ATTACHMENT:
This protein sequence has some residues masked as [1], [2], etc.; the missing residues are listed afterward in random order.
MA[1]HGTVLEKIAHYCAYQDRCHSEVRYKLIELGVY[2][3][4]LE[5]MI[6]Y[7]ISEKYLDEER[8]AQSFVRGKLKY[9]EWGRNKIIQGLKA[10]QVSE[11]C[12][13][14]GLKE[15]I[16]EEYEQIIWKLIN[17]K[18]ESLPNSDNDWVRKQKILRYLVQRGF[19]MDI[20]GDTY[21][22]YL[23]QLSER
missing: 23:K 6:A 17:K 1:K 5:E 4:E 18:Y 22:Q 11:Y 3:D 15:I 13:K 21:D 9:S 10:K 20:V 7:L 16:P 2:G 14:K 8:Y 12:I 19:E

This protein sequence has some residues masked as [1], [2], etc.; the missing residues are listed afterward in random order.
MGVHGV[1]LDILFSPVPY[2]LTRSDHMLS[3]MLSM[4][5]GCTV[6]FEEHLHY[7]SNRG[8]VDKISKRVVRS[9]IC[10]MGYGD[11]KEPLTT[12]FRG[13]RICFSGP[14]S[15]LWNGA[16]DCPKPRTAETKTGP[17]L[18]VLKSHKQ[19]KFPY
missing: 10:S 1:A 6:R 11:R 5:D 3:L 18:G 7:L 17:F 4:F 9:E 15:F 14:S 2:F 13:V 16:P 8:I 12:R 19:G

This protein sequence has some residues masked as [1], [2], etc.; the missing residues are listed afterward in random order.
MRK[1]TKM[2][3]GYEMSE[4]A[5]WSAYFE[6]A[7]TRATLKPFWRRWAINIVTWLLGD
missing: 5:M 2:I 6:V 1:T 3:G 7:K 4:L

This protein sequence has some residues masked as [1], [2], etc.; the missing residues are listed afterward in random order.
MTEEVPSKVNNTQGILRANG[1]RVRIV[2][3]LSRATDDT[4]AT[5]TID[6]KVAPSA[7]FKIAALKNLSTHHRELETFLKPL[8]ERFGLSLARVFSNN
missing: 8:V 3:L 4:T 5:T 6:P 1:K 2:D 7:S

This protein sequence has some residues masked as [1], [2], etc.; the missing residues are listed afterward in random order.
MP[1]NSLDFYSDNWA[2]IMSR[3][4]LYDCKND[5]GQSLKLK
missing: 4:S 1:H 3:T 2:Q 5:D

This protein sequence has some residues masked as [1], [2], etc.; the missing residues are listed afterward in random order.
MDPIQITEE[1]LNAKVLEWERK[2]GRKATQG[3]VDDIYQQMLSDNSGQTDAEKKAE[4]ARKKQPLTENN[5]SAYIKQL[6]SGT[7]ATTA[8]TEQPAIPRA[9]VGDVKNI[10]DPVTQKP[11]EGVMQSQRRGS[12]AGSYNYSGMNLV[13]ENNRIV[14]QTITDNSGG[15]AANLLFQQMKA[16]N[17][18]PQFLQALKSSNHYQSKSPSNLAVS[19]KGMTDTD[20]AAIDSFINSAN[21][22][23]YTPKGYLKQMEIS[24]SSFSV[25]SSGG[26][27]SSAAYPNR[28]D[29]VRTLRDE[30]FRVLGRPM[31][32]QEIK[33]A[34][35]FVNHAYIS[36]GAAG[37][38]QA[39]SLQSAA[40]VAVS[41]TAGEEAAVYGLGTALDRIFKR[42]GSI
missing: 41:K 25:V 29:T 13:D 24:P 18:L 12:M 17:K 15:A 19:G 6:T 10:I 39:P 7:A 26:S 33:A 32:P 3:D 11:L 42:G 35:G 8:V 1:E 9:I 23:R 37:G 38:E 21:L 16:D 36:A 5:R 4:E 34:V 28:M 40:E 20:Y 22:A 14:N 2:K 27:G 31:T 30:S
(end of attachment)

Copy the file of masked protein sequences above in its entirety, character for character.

This protein sequence has some residues masked as [1], [2], etc.; the missing residues are listed afterward in random order.
MA[1]HGTVLEKIAHYCAYQDRCHSEVRYKLIELGVY[2][3][4]LE[5]MI[6]Y[7]ISEKYLDEER[8]AQSFVRGKLKY[9]EWGRNKIIQGLKA[10]QVSE[11]C[12][13][14]GLKE[15]I[16]EEYEQIIWKLIN[17]K[18]ESLPNSDNDWVRKQKILRYLVQRGF[19]MDI[20]GDTY[21][22]YL[23]QLSER
missing: 23:K 6:A 17:K 1:K 5:E 4:E 18:Y 22:Q 11:Y 3:D 15:I 13:K 21:D 9:S 10:K 20:V 7:L 16:P 2:G 14:K 8:Y 12:I 19:E

This protein sequence has some residues masked as [1], [2], etc.; the missing residues are listed afterward in random order.
MGVHGV[1]LDILFSPVPY[2]LTRSDHMLS[3]MLSM[4][5]GCTV[6]FEEHLHY[7]SNRG[8]VDKISKRVVRS[9]IC[10]MGYGD[11]KEPLTT[12]FRG[13]RICFSGP[14]S[15]LWNGA[16]DCPKPRTAETKTGP[17]L[18]VLKSHKQ[19]KFPY
missing: 10:S 1:A 6:R 11:R 5:D 3:L 18:G 7:L 17:F 4:F 9:E 15:F 14:S 2:F 13:V 16:P 8:I 12:R 19:G

This protein sequence has some residues masked as [1], [2], etc.; the missing residues are listed afterward in random order.
MRK[1]TKM[2][3]GYEMSE[4]A[5]WSAYFE[6]A[7]TRATLKPFWRRWAINIVTWLLGD
missing: 5:M 2:I 6:V 1:T 3:G 7:K 4:L

This protein sequence has some residues masked as [1], [2], etc.; the missing residues are listed afterward in random order.
MTEEVPSKVNNTQGILRANG[1]RVRIV[2][3]LSRATDDT[4]AT[5]TID[6]KVAPSA[7]FKIAALKNLSTHHRELETFLKPL[8]ERFGLSLARVFSNN
missing: 8:V 3:L 4:T 5:T 6:P 1:K 2:D 7:S

This protein sequence has some residues masked as [1], [2], etc.; the missing residues are listed afterward in random order.
MP[1]NSLDFYSDNWA[2]IMSR[3][4]LYDCKND[5]GQSLKLK
missing: 4:S 1:H 3:T 2:Q 5:D

This protein sequence has some residues masked as [1], [2], etc.; the missing residues are listed afterward in random order.
MDPIQITEE[1]LNAKVLEWERK[2]GRKATQG[3]VDDIYQQMLSDNSGQTDAEKKAE[4]ARKKQPLTENN[5]SAYIKQL[6]SGT[7]ATTA[8]TEQPAIPRA[9]VGDVKNI[10]DPVTQKP[11]EGVMQSQRRGS[12]AGSYNYSGMNLV[13]ENNRIV[14]QTITDNSGG[15]AANLLFQQMKA[16]N[17][18]PQFLQALKSSNHYQSKSPSNLAVS[19]KGMTDTD[20]AAIDSFINSAN[21][22][23]YTPKGYLKQMEIS[24]SSFSV[25]SSGG[26][27]SSAAYPNR[28]D[29]VRTLRDE[30]FRVLGRPM[31][32]QEIK[33]A[34][35]FVNHAYIS[36]GAAG[37][38]QA[39]SLQSAA[40]VAVS[41]TAGEEAAVYGLGTALDRIFKR[42]GSI
missing: 41:K 25:V 29:T 13:D 24:P 18:L 12:M 17:K 15:A 19:G 6:T 10:I 39:P 7:A 26:S 33:A 32:P 3:D 11:L 42:G 35:G 8:V 1:E 9:I 23:R 37:G 38:E 21:L 16:D 36:A 5:R 4:E 34:V 28:M 40:E 20:Y 22:A 14:N 2:K 27:G 31:T 30:S